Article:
Buyout pros who are seeking turnaround situations to work with might consider companies with consumer-facing businesses, suggests David Williams, the CEO of Deloitte Financial Advisory Services LLP.
“To the extent that they are dependent on consumer discretionary spending, they are experiencing some down times right now,” said Williams, whose unit of Deloitte LLP, the Big Four accounting firm, oversees the firm’s restructuring practice, among other things.
That could mean retail businesses or companies in housing-related industries, he said. Another busy area for Deloitte’s restructuring practice are sectors that are undergoing secular changes, such as financial services.
Deloitte is expanding that restructuring business. The firm announced earlier this month that it is acquiring CRG Partners, a New York- based turnaround and restructuring firm. Williams said the deal, when completed, would add 50 to 60 financial professionals to the firm’s existing staff of 1,000 turnaround specialists around the world.
CRG Partners is perhaps best known outside turnaround circles for its work with baseball’s Texas Rangers through the team’s bankruptcy and sale in 2009 and 2010. The Rangers were owned at the time by Tom Hicks, co-founder of the buyout firm Hicks, Muse, Tate & Furst.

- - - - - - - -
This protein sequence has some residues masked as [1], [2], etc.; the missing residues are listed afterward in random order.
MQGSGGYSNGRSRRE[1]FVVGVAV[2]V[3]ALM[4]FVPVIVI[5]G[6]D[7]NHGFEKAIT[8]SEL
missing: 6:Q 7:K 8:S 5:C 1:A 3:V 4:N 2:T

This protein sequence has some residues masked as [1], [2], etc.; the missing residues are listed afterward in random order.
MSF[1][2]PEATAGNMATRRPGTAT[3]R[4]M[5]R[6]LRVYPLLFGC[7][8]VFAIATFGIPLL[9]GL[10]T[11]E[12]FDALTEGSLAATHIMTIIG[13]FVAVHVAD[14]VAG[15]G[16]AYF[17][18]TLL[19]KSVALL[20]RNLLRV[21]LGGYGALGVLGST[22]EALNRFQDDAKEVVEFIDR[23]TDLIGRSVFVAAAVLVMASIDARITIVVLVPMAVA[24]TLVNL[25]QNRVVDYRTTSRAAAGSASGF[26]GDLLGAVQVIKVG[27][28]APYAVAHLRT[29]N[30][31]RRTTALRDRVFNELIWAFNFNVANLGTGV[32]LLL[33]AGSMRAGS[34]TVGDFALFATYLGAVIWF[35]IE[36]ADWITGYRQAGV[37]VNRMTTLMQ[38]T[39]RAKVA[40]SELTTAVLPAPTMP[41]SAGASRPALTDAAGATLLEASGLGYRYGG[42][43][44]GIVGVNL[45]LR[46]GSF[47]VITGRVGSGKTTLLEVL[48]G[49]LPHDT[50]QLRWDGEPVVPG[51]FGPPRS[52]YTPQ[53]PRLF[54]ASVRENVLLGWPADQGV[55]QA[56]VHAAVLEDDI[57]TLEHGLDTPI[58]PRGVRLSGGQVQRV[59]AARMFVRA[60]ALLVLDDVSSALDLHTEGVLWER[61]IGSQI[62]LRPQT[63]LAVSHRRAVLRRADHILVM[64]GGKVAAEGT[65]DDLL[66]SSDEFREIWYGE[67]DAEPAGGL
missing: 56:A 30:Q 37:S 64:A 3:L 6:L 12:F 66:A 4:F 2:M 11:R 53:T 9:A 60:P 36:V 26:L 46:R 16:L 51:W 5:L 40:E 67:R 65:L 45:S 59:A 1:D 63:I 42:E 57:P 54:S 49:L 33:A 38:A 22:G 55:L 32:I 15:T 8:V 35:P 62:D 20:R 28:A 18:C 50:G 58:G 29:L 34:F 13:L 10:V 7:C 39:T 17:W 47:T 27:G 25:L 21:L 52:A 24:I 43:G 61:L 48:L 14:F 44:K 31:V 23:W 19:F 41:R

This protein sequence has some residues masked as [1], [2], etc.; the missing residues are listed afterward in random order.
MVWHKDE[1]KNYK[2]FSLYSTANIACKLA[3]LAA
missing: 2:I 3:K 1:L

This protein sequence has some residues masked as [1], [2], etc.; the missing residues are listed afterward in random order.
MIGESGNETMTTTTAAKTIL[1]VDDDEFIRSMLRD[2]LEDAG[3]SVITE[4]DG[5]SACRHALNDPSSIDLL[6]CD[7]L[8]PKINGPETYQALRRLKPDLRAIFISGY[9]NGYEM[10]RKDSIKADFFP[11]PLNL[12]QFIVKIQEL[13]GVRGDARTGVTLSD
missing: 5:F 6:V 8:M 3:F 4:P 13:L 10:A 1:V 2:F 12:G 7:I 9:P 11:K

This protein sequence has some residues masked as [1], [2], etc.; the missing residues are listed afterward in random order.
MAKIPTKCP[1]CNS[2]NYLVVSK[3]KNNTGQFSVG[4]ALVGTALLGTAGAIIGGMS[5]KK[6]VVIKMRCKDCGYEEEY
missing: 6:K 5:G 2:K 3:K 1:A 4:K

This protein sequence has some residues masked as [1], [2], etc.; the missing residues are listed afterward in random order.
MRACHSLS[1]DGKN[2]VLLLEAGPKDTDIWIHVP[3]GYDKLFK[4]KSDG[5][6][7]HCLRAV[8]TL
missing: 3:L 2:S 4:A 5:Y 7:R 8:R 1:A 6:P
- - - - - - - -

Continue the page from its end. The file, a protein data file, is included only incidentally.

Neither CRG Partners nor Deloitte focuses specifically on private equity investments, although Williams said that working with financial sponsors is “a significant portion of what we do.” Nor is it that the firm, in doing the deal, is anticipating a surge in demand; while distress does increase in times of economic difficulty, Williams said, “No matter what the economy is doing, there will be sectors that will have their own difficulties.”
Terms were not disclosed when the deal was announced in early April. The closing is anticipated “very shortly,” although Williams would not be specific about the timing.
Asked about turnaround opportunities around the world, in places such as Europe, Williams said the ongoing sovereign debt crises there would have spillover effects. “The impact is global,” touching any company involved in currency markets, import and export business, or any activity involving the flow of capital between markets.
That can affect even companies that today are domestically focused as they seek growth, Williams said. “Many of their markets may be in Europe or in other economies that may be distressed in the future the way Europe is now.”